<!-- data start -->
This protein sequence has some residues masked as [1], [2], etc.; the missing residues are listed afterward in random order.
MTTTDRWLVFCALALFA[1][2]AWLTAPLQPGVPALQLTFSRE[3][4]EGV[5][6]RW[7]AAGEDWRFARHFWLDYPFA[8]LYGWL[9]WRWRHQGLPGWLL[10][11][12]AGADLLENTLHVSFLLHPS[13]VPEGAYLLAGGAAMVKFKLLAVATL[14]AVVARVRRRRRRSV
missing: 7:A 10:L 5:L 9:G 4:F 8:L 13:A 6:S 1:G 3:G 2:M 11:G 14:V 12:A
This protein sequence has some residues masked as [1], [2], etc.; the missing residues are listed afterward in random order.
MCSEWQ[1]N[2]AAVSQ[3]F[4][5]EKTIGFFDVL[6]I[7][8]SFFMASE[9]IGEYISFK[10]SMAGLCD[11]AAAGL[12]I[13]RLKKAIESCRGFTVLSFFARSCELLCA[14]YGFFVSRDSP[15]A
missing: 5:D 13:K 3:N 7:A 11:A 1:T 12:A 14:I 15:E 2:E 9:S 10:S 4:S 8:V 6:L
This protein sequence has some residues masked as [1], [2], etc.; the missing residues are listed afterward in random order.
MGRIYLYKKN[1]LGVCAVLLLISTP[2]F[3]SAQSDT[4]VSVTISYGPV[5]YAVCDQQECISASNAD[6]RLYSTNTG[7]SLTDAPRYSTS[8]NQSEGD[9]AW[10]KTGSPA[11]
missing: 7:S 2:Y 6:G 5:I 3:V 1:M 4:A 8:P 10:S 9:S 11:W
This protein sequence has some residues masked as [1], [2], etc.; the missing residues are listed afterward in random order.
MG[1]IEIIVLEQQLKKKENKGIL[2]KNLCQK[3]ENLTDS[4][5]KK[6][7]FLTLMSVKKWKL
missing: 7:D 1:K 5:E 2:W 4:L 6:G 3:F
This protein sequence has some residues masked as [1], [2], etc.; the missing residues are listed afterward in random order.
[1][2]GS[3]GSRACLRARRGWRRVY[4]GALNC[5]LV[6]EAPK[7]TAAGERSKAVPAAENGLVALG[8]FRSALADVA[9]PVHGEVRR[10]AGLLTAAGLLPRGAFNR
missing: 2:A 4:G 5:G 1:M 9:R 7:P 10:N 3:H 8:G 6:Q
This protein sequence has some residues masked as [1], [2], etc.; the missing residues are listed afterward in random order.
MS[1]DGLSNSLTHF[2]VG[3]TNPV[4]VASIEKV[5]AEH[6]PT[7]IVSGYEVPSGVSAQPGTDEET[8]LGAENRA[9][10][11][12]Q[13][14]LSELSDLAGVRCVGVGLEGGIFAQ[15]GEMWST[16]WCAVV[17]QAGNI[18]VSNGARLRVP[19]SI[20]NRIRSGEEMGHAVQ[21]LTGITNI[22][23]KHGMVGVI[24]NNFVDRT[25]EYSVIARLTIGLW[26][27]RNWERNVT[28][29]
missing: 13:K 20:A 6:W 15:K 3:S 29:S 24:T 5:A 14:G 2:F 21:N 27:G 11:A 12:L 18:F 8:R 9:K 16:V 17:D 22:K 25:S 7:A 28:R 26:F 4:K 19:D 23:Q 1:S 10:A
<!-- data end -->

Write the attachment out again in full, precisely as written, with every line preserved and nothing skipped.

This protein sequence has some residues masked as [1], [2], etc.; the missing residues are listed afterward in random order.
MTTTDRWLVFCALALFA[1][2]AWLTAPLQPGVPALQLTFSRE[3][4]EGV[5][6]RW[7]AAGEDWRFARHFWLDYPFA[8]LYGWL[9]WRWRHQGLPGWLL[10][11][12]AGADLLENTLHVSFLLHPS[13]VPEGAYLLAGGAAMVKFKLLAVATL[14]AVVARVRRRRRRSV
missing: 7:A 10:L 5:L 9:G 4:F 8:L 13:A 6:S 1:G 3:G 2:M 11:G 14:V 12:A
This protein sequence has some residues masked as [1], [2], etc.; the missing residues are listed afterward in random order.
MCSEWQ[1]N[2]AAVSQ[3]F[4][5]EKTIGFFDVL[6]I[7][8]SFFMASE[9]IGEYISFK[10]SMAGLCD[11]AAAGL[12]I[13]RLKKAIESCRGFTVLSFFARSCELLCA[14]YGFFVSRDSP[15]A
missing: 5:D 13:K 3:N 7:A 11:A 1:T 12:A 14:I 15:E 2:E 9:S 10:S 4:S 8:V 6:L
This protein sequence has some residues masked as [1], [2], etc.; the missing residues are listed afterward in random order.
MGRIYLYKKN[1]LGVCAVLLLISTP[2]F[3]SAQSDT[4]VSVTISYGPV[5]YAVCDQQECISASNAD[6]RLYSTNTG[7]SLTDAPRYSTS[8]NQSEGD[9]AW[10]KTGSPA[11]
missing: 7:S 2:Y 6:G 5:I 3:V 1:M 4:A 8:P 10:S 9:S 11:W
This protein sequence has some residues masked as [1], [2], etc.; the missing residues are listed afterward in random order.
MG[1]IEIIVLEQQLKKKENKGIL[2]KNLCQK[3]ENLTDS[4][5]KK[6][7]FLTLMSVKKWKL
missing: 7:D 1:K 5:E 2:W 4:L 6:G 3:F
This protein sequence has some residues masked as [1], [2], etc.; the missing residues are listed afterward in random order.
[1][2]GS[3]GSRACLRARRGWRRVY[4]GALNC[5]LV[6]EAPK[7]TAAGERSKAVPAAENGLVALG[8]FRSALADVA[9]PVHGEVRR[10]AGLLTAAGLLPRGAFNR
missing: 2:A 4:G 5:G 1:M 9:R 7:P 10:N 3:H 8:G 6:Q
This protein sequence has some residues masked as [1], [2], etc.; the missing residues are listed afterward in random order.
MS[1]DGLSNSLTHF[2]VG[3]TNPV[4]VASIEKV[5]AEH[6]PT[7]IVSGYEVPSGVSAQPGTDEET[8]LGAENRA[9][10][11][12]Q[13][14]LSELSDLAGVRCVGVGLEGGIFAQ[15]GEMWST[16]WCAVV[17]QAGNI[18]VSNGARLRVP[19]SI[20]NRIRSGEEMGHAVQ[21]LTGITNI[22][23]KHGMVGVI[24]NNFVDRT[25]EYSVIARLTIGLW[26][27]RNWERNVT[28][29]
missing: 13:K 20:A 6:W 15:K 3:S 29:S 24:T 5:A 14:G 2:F 21:N 27:G 11:A 12:L 18:F 8:R 9:K 16:V 17:D 22:K 25:S 7:A 28:R 26:F 4:K 19:D 23:Q 1:S 10:A